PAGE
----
Several species of the cestode genus Diphyllobothrium are parasites of man. By far, the most important and the species usually associated with diphyllobothriasis or fish tapeworm disease is D. latum (Linnaeus 1758; Lyhe 1910). The main distribution area of this parasite is the north temperate and subarctic regions of Eurasia and North America. It is important to recognize, however, that several other Diphyllobothrium species are frequently responsible for human infections. Diphyllobothrium dendriticum appears to be the species responsible for most human infections throughout the circumpolar region at high latitudes, beyond the range of D. latum (Curtis and Bylund 1991). Several species are implicated in human infections in communities bordering the Northern Pacific Ocean (D. ursi, D. dalliae, D. nihonkaiense, D. klebanovski, D. yonagoence, etc.). However, these species are recorded only from sporadic infections in man and apparently they are of minor importance from an epidemiologic point of view.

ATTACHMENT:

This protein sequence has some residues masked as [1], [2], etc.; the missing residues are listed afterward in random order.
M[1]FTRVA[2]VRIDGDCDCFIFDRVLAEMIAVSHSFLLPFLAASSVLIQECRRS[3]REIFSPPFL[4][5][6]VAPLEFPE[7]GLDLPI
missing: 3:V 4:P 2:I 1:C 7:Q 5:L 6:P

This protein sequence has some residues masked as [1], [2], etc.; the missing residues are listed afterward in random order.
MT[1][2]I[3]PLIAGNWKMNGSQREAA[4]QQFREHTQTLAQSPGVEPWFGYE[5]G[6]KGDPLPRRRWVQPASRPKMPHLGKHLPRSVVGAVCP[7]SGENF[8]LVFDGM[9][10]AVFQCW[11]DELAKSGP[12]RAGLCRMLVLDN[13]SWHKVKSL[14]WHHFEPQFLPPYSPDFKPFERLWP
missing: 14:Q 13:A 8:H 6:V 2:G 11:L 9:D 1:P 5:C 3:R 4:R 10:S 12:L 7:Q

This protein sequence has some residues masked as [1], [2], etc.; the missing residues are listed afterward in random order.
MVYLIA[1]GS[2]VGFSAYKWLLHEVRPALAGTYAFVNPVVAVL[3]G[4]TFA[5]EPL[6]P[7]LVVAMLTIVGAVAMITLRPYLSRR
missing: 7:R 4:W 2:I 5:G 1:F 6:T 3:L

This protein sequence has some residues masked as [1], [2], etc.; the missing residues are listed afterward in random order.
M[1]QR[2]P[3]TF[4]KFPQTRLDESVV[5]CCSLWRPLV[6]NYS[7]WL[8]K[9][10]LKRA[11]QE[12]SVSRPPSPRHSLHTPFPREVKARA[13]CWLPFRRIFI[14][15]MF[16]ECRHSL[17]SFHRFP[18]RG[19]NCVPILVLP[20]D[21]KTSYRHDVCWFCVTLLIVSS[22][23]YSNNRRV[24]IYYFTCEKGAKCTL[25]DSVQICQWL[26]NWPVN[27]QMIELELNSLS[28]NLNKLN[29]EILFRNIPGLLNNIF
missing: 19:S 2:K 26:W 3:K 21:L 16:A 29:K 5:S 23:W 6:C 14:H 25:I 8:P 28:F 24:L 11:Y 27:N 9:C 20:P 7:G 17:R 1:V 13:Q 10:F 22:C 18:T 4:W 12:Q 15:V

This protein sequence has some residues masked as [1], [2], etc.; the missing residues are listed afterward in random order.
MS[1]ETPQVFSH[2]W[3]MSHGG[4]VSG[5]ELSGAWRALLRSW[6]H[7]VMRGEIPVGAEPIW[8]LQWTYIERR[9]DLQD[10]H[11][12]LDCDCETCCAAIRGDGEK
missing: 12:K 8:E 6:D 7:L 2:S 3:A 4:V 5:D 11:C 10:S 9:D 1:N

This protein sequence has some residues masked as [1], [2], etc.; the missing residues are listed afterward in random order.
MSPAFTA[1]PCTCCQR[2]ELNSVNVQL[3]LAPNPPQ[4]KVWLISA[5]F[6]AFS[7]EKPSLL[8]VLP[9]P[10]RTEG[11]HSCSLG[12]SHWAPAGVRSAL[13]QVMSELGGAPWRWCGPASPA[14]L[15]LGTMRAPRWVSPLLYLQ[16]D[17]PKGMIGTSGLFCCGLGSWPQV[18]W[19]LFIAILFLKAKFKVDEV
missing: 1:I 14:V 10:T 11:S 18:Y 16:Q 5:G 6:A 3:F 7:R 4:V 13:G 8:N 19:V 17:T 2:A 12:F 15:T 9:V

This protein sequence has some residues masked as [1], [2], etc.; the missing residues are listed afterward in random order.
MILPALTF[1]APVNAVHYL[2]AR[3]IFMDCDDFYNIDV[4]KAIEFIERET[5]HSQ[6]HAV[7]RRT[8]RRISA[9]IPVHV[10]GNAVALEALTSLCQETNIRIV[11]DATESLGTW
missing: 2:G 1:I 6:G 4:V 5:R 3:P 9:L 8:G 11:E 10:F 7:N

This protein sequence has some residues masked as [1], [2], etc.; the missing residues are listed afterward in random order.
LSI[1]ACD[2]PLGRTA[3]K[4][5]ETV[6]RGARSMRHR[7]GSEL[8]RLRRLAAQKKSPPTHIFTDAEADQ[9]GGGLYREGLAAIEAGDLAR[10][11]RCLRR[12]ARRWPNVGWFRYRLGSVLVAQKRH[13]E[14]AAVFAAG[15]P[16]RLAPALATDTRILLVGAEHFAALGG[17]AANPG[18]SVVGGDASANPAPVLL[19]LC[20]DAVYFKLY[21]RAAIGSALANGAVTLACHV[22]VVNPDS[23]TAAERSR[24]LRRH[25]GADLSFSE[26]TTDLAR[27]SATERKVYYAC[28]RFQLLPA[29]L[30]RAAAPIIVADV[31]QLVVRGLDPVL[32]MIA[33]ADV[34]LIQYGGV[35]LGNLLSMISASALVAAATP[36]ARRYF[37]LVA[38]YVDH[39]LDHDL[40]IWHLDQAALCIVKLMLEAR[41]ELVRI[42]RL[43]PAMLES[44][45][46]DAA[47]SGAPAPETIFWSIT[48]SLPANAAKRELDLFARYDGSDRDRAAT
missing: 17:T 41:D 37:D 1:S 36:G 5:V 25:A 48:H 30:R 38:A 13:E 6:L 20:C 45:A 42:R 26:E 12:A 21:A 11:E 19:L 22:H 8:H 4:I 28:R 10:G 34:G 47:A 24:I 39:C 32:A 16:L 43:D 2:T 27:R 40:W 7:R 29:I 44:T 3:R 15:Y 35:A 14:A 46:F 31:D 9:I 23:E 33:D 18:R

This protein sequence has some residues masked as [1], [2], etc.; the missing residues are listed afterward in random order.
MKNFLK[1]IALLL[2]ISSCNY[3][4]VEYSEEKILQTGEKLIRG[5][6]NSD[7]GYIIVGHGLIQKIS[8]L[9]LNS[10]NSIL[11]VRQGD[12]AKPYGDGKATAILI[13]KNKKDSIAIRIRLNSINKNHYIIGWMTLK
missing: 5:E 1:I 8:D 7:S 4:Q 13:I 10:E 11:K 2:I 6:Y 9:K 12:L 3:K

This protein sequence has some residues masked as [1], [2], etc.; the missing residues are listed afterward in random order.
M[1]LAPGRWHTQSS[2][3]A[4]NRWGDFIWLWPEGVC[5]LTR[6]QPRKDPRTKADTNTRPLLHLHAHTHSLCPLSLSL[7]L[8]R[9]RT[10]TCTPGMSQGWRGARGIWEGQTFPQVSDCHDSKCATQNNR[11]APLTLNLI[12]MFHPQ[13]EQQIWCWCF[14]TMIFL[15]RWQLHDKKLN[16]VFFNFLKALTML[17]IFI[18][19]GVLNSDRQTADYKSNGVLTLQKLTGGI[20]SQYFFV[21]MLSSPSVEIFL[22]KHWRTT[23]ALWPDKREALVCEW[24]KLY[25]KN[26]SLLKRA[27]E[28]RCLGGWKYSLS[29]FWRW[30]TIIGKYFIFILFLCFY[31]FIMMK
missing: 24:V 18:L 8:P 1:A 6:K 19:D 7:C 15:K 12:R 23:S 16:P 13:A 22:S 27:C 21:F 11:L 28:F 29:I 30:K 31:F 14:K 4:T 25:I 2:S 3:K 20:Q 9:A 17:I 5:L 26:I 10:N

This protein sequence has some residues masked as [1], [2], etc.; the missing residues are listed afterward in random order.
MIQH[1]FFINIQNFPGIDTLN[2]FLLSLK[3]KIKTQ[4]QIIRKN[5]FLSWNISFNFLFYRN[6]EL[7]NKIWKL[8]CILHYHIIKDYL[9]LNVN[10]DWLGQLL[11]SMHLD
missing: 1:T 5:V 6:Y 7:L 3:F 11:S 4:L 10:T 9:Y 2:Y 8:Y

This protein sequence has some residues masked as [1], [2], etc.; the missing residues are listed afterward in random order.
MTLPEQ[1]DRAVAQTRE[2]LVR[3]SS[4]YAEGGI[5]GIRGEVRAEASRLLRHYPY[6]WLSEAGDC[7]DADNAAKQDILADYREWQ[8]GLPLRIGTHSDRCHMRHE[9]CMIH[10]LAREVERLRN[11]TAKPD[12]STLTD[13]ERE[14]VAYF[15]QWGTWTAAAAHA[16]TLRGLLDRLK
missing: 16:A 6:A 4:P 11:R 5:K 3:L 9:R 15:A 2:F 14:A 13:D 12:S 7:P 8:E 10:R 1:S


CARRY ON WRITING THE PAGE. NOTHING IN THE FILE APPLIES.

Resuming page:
In 1973, Carneri and Vita (ref. von Bonsdorff 1977) estimated the number of human Diphyllobothrium carriers at 9 million. As routine examination for tapeworm ova is no more performed in hospitals in the

Nordic countries, there is no reliable estimate of the parasite prevalence in this region today, but apparently the prevalence figures have gone down during the last decades. A well-known focus for human diphyllobothriasis has been the eastern and southern Baltic region and adjacent areas of Russia. In Finland, for example, 20-25%

of the population harboured the fish tapeworm in 1952; 20 years later, the infection prevalence was 1.8% (Wikström 1972). There are also very sparse data available on the prevalence of Diphyllobothrium infection in northern native communities of the Eurasian continent and North America, that is, in the areas where human infections apparently has to be referred to other species than D. latum.

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